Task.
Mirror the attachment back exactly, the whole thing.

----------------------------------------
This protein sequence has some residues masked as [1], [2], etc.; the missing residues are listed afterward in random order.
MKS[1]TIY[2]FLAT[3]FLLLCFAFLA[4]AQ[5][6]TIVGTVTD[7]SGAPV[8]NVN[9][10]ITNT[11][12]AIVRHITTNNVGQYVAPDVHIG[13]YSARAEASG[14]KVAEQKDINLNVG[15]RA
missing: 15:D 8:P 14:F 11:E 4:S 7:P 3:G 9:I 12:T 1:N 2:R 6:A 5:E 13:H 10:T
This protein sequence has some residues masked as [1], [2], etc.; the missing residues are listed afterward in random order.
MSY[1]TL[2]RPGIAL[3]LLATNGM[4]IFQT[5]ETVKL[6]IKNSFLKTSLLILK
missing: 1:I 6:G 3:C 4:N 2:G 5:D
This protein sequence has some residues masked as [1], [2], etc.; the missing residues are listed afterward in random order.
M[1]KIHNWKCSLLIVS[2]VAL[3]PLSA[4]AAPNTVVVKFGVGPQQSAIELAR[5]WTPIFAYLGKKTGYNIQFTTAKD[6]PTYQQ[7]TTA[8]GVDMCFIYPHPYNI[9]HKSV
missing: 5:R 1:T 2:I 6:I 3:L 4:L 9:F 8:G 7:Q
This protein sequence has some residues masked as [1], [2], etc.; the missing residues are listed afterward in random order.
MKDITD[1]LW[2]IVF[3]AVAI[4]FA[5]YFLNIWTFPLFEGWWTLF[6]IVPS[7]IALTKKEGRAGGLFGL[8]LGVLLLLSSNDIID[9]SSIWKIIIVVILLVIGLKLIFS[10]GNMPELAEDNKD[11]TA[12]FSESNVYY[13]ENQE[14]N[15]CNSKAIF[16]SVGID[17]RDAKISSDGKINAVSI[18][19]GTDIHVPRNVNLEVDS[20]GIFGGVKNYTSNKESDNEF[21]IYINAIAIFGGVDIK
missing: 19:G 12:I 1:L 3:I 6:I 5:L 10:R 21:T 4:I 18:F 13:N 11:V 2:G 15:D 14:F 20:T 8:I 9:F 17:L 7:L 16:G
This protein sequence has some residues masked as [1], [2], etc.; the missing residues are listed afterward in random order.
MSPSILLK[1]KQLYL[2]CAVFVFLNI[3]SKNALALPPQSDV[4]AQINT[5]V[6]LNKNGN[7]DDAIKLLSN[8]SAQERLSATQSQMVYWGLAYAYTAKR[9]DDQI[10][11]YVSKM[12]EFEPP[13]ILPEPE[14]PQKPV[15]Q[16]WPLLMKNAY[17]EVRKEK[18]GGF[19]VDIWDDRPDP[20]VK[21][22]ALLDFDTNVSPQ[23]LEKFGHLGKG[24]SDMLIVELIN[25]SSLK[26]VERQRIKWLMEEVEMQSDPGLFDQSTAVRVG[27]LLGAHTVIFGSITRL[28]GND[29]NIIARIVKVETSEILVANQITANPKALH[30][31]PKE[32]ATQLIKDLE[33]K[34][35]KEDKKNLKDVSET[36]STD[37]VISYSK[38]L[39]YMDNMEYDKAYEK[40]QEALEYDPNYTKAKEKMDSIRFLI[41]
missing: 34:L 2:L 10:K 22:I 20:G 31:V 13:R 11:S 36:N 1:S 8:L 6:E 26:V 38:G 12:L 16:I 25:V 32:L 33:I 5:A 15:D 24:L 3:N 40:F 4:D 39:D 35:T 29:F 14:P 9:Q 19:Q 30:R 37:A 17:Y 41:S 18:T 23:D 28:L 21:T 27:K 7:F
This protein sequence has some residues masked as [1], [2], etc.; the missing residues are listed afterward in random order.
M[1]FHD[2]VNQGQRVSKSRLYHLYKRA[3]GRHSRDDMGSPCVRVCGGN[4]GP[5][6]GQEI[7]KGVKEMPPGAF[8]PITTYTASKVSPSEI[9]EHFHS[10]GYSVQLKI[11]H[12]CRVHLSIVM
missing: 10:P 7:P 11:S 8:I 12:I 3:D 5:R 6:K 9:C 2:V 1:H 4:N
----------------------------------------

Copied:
This protein sequence has some residues masked as [1], [2], etc.; the missing residues are listed afterward in random order.
MKS[1]TIY[2]FLAT[3]FLLLCFAFLA[4]AQ[5][6]TIVGTVTD[7]SGAPV[8]NVN[9][10]ITNT[11][12]AIVRHITTNNVGQYVAPDVHIG[13]YSARAEASG[14]KVAEQKDINLNVG[15]RA
missing: 15:D 8:P 14:F 11:E 4:S 7:P 3:G 9:I 12:T 1:N 2:R 6:A 5:E 13:H 10:T
This protein sequence has some residues masked as [1], [2], etc.; the missing residues are listed afterward in random order.
MSY[1]TL[2]RPGIAL[3]LLATNGM[4]IFQT[5]ETVKL[6]IKNSFLKTSLLILK
missing: 1:I 6:G 3:C 4:N 2:G 5:D
This protein sequence has some residues masked as [1], [2], etc.; the missing residues are listed afterward in random order.
M[1]KIHNWKCSLLIVS[2]VAL[3]PLSA[4]AAPNTVVVKFGVGPQQSAIELAR[5]WTPIFAYLGKKTGYNIQFTTAKD[6]PTYQQ[7]TTA[8]GVDMCFIYPHPYNI[9]HKSV
missing: 5:R 1:T 2:I 6:I 3:L 4:L 9:F 8:G 7:Q
This protein sequence has some residues masked as [1], [2], etc.; the missing residues are listed afterward in random order.
MKDITD[1]LW[2]IVF[3]AVAI[4]FA[5]YFLNIWTFPLFEGWWTLF[6]IVPS[7]IALTKKEGRAGGLFGL[8]LGVLLLLSSNDIID[9]SSIWKIIIVVILLVIGLKLIFS[10]GNMPELAEDNKD[11]TA[12]FSESNVYY[13]ENQE[14]N[15]CNSKAIF[16]SVGID[17]RDAKISSDGKINAVSI[18][19]GTDIHVPRNVNLEVDS[20]GIFGGVKNYTSNKESDNEF[21]IYINAIAIFGGVDIK
missing: 19:G 12:I 1:L 3:I 6:I 5:L 10:R 21:T 4:I 18:F 13:N 11:V 2:G 15:D 14:F 20:T 8:I 9:F 17:L 7:L 16:G
This protein sequence has some residues masked as [1], [2], etc.; the missing residues are listed afterward in random order.
MSPSILLK[1]KQLYL[2]CAVFVFLNI[3]SKNALALPPQSDV[4]AQINT[5]V[6]LNKNGN[7]DDAIKLLSN[8]SAQERLSATQSQMVYWGLAYAYTAKR[9]DDQI[10][11]YVSKM[12]EFEPP[13]ILPEPE[14]PQKPV[15]Q[16]WPLLMKNAY[17]EVRKEK[18]GGF[19]VDIWDDRPDP[20]VK[21][22]ALLDFDTNVSPQ[23]LEKFGHLGKG[24]SDMLIVELIN[25]SSLK[26]VERQRIKWLMEEVEMQSDPGLFDQSTAVRVG[27]LLGAHTVIFGSITRL[28]GND[29]NIIARIVKVETSEILVANQITANPKALH[30][31]PKE[32]ATQLIKDLE[33]K[34][35]KEDKKNLKDVSET[36]STD[37]VISYSK[38]L[39]YMDNMEYDKAYEK[40]QEALEYDPNYTKAKEKMDSIRFLI[41]
missing: 34:L 2:L 10:K 22:I 20:G 31:V 13:R 11:S 36:N 1:S 8:L 6:E 26:V 38:G 12:L 16:I 25:V 32:L 33:I 5:A 15:D 24:L 3:N 40:F 4:D 39:D 35:T 29:F 14:P 9:Q 19:Q 30:R 37:A 17:Y 41:S 18:T 23:D 28:L 21:T 27:K 7:F
This protein sequence has some residues masked as [1], [2], etc.; the missing residues are listed afterward in random order.
M[1]FHD[2]VNQGQRVSKSRLYHLYKRA[3]GRHSRDDMGSPCVRVCGGN[4]GP[5][6]GQEI[7]KGVKEMPPGAF[8]PITTYTASKVSPSEI[9]EHFHS[10]GYSVQLKI[11]H[12]CRVHLSIVM
missing: 10:P 7:P 11:S 8:I 12:I 3:D 5:R 6:K 9:C 2:V 1:H 4:N